Thank God It's Friday (19-May-1978)|
Director: Robert Klane
Writer: Armyan Bernstein
Keywords: Comedy, Disco
Review by Fennimore China Cooper (posted on 14-Jun-2008)
If it weren't for the historical documentary nature of this film it would be one that actors who were in it would most certainly like to have expunged from their filmography -- it's a bad movie and I'm not going to lie and say otherwise. But I won't spend much time berating each and every aspect of the film that makes it so bad -- you name it and it's not done well here. The redeeming features of this film that will save it from oblivion forever are the stars who appear and the fact that it's a very representative account of the peak of the disco days. I'm sure Jeff Goldblum, who pretty much plays himself here and Debra Winger's first role -- between the time she awoke from her coma and when she turned into the bitch from hell when she was working with others on the movie sets -- where Debra's 24 in the movie but looks 17 and she's a real cutie too. There's a performance by Donna Summer and the Commodores make their cameo as performers of the music to which a disco dance contest is held. Yes... Lionel Richie is there and he sticks a sax in his mouth in the song which may be the reason he left the band because he was so conceited he only wanted to sing OR he was foever embarrassed that the ridiculous space-out, spaceman outfits they poured themselves into were captured forever on film. Hey... if you were born in the 50's and ever once stepped inside a disco, ever once wore elephant bell bottoms or know what whippets are and have inhaled them... then this movie is a must see.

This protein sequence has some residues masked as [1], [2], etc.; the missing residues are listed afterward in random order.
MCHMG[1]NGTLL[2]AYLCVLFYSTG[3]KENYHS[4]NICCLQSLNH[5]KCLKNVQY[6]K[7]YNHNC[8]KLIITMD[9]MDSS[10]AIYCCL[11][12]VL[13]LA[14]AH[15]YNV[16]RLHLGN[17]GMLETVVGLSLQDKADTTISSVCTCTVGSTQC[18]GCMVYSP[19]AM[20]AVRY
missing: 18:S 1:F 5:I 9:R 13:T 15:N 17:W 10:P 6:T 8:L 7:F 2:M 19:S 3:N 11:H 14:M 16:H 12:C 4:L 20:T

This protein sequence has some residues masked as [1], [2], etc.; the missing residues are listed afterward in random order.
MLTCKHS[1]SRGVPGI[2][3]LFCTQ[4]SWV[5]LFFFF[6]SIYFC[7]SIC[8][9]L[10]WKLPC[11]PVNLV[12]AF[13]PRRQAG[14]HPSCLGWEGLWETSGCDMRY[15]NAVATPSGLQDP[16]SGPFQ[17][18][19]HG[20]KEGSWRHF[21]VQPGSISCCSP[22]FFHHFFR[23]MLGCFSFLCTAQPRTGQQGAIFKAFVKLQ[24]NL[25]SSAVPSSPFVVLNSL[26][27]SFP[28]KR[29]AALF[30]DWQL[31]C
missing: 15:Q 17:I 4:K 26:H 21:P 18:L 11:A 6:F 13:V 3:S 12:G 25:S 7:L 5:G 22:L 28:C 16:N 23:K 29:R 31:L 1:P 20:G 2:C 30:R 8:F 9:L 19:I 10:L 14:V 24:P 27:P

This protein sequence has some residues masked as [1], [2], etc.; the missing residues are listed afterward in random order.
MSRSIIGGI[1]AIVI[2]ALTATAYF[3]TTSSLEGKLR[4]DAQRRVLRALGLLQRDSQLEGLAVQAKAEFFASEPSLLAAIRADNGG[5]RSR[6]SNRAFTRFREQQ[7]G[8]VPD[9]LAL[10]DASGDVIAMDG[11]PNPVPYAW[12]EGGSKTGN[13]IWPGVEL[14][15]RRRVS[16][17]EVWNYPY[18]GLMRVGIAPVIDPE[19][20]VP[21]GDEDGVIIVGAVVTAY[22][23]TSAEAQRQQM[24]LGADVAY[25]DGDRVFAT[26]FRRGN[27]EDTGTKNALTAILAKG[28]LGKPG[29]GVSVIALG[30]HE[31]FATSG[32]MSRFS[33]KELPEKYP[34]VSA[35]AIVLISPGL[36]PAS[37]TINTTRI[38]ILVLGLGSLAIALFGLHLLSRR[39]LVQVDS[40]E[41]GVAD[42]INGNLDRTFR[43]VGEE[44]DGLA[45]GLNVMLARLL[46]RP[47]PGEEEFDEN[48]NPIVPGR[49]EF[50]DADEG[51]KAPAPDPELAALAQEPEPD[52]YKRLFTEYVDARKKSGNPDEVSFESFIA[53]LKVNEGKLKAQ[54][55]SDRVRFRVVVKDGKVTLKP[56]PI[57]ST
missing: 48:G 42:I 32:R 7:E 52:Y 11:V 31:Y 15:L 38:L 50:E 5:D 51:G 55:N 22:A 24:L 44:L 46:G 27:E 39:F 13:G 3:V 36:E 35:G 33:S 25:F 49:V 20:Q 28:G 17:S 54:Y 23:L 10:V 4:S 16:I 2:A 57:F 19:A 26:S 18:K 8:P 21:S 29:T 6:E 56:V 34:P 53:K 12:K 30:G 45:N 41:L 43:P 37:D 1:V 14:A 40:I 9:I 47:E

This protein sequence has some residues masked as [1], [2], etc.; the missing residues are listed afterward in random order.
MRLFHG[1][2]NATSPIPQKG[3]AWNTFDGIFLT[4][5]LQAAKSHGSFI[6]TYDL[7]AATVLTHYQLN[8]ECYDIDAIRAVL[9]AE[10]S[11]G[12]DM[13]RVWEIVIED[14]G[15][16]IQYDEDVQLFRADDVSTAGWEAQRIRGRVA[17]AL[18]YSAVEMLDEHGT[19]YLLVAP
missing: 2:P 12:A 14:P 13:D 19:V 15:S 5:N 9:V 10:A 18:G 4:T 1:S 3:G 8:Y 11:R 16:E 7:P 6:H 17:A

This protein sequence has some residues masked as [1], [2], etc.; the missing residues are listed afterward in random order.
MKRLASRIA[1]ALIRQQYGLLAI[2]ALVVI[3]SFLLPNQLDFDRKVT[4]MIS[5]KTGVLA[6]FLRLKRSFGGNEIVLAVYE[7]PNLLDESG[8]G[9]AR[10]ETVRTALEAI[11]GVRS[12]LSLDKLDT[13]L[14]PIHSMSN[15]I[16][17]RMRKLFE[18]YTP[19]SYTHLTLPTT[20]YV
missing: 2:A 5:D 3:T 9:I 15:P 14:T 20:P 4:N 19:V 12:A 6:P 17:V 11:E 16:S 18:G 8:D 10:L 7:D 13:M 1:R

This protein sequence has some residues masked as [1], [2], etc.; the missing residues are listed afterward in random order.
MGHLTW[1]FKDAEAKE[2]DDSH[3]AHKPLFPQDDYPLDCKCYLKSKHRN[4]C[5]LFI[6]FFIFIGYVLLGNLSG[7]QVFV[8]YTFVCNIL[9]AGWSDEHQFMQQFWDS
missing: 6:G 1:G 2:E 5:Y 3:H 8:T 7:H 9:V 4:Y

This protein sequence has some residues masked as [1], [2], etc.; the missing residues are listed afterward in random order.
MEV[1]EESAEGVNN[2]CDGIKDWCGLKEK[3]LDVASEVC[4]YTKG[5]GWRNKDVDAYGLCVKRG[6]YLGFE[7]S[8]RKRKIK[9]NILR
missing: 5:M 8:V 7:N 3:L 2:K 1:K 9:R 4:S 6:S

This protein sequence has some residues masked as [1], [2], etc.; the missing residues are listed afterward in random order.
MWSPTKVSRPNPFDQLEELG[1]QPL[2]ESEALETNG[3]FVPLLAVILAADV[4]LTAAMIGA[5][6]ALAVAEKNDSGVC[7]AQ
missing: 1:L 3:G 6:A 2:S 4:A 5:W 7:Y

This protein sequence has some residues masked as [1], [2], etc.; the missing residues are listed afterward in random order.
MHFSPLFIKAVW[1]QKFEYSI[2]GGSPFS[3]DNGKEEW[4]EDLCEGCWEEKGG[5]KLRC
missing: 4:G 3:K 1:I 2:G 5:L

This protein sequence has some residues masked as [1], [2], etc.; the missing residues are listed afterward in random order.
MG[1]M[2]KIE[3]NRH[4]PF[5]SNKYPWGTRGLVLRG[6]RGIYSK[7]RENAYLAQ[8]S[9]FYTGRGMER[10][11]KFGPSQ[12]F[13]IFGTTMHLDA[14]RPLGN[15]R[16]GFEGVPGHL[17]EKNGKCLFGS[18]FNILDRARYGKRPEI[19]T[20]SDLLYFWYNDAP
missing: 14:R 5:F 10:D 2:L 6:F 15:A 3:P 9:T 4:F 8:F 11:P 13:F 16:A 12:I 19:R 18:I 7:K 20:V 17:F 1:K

Review by anonymous (posted on 19-Nov-2006)
When "Thank God It's Friday" (TGIF) was released in the early Spring of 1978, dance music, then referred to as "Disco" music, was at its peak of popularity dominating both the pop and soul (r&b) music charts. The movie was not well received by most movie industry critics. However, in comparison to what we've been subjected to in recent years as comedy, TGIF (although a little dated) isn't half bad! TGIF gave us a look at a variety of zany, hilarious characters that gather at a dico, "The Zoo," for fun, dating, a live dance contest and a chance to be discovered -- all focused on a Friday night. The movie introduced us to Jeff Goldblum, Debra Winger, Ray Vitte, Paul Jabara, Valerie Landsberg and r&b band, The Commodores. The highlight of the movie, for many (myself included), is music history's sultry dance diva, Donna Summer singing "Last Dance." The song would earn her a first of five Grammies (to date). Additionally, an Academy Award Oscar went to Paul Jabara for Best Original Song of 1978. (Note: The Commodores' Lionel Richie later went solo and became known in the late 70's to mid 80's as a Grammy winning, ballad writer and pop performer.) When you get past some of the poor editing and some less than satisfactory audio enhancing (like hand-clapping added on the 1&3 beats or completely off-beat) the various plots ARE creative, clever and appealing. TGIF is a must see for comedy lovers, dance music lovers, nostalgia buffs and Donna Summer fans.
Review by Ian Boulton (posted on 21-Mar-2005)
When I was 16 I discovered Donna Summer and the first album I bought was Four Seasons of Love. I rapidly bought her albums and then heard about this film.
I went to see it not once, or twice, but an incredible 25 times. For me it was a wonderful escape, although dated now, I'd love to see it again. Those of you that grew up in the 70's must have see this film and for those of you who are young and like the music of this era will love the film.
Ah.. wonderful memories.
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